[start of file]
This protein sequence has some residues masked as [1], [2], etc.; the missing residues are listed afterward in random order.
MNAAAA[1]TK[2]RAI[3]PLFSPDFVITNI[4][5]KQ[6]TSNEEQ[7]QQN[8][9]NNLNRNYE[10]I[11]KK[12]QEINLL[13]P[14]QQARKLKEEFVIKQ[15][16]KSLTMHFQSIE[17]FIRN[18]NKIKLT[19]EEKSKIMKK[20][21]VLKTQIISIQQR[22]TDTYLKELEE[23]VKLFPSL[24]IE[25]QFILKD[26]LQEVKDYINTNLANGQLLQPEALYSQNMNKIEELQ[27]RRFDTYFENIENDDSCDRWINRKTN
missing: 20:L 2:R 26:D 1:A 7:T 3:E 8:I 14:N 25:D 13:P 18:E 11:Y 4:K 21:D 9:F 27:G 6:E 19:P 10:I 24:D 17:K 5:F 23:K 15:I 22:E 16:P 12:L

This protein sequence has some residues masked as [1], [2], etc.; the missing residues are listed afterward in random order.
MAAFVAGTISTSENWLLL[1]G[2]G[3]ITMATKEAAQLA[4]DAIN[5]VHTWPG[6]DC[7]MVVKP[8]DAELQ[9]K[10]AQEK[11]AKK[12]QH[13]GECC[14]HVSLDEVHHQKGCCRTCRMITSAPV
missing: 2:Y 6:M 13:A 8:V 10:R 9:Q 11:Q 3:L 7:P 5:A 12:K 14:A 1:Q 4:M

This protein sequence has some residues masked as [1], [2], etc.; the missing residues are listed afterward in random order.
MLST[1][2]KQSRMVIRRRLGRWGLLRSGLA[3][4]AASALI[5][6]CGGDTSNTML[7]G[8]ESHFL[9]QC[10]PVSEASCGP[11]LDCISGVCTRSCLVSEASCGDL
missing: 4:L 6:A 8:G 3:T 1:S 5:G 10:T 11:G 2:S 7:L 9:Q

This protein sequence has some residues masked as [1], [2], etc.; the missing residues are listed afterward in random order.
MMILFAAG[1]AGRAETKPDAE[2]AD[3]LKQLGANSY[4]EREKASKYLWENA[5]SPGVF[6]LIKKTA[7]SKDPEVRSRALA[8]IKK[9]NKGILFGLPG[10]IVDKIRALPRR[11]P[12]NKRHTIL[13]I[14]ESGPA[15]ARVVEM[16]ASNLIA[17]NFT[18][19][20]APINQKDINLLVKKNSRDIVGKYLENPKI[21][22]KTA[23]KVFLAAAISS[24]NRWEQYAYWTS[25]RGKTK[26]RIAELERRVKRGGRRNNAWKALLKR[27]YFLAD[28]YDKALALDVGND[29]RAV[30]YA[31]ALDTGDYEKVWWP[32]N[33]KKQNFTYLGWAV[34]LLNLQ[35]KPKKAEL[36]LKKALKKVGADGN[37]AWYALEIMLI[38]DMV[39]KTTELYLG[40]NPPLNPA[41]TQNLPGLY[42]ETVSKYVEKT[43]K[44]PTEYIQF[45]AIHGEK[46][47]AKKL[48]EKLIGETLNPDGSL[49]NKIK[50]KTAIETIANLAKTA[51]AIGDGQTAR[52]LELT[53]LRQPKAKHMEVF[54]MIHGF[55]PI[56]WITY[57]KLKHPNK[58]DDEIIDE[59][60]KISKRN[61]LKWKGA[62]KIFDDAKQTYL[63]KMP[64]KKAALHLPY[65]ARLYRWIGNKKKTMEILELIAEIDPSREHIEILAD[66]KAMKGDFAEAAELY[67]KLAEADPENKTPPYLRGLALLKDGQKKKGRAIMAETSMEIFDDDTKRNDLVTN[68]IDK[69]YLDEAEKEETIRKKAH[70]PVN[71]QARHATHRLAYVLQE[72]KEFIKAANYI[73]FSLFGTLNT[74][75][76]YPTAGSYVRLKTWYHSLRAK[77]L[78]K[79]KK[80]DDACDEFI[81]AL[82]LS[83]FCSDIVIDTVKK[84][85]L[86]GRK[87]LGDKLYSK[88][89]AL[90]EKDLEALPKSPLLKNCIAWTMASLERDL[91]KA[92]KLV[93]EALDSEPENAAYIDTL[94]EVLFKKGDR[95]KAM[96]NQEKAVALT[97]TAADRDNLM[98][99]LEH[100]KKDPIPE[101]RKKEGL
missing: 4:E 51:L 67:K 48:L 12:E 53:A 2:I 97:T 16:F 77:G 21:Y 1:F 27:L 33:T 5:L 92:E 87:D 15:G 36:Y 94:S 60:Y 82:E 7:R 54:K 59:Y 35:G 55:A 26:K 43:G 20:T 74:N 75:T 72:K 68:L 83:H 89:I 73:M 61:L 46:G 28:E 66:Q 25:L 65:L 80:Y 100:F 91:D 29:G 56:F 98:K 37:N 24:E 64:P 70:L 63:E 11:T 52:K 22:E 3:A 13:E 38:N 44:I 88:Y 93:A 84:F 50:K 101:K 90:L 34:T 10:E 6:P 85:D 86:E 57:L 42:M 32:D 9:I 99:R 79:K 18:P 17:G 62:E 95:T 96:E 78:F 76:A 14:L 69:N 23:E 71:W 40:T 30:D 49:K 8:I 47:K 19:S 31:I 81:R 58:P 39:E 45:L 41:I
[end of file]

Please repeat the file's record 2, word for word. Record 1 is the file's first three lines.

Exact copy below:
This protein sequence has some residues masked as [1], [2], etc.; the missing residues are listed afterward in random order.
MAAFVAGTISTSENWLLL[1]G[2]G[3]ITMATKEAAQLA[4]DAIN[5]VHTWPG[6]DC[7]MVVKP[8]DAELQ[9]K[10]AQEK[11]AKK[12]QH[13]GECC[14]HVSLDEVHHQKGCCRTCRMITSAPV
missing: 2:Y 6:M 13:A 8:V 10:R 9:Q 11:Q 3:L 7:P 5:A 12:K 14:A 1:Q 4:M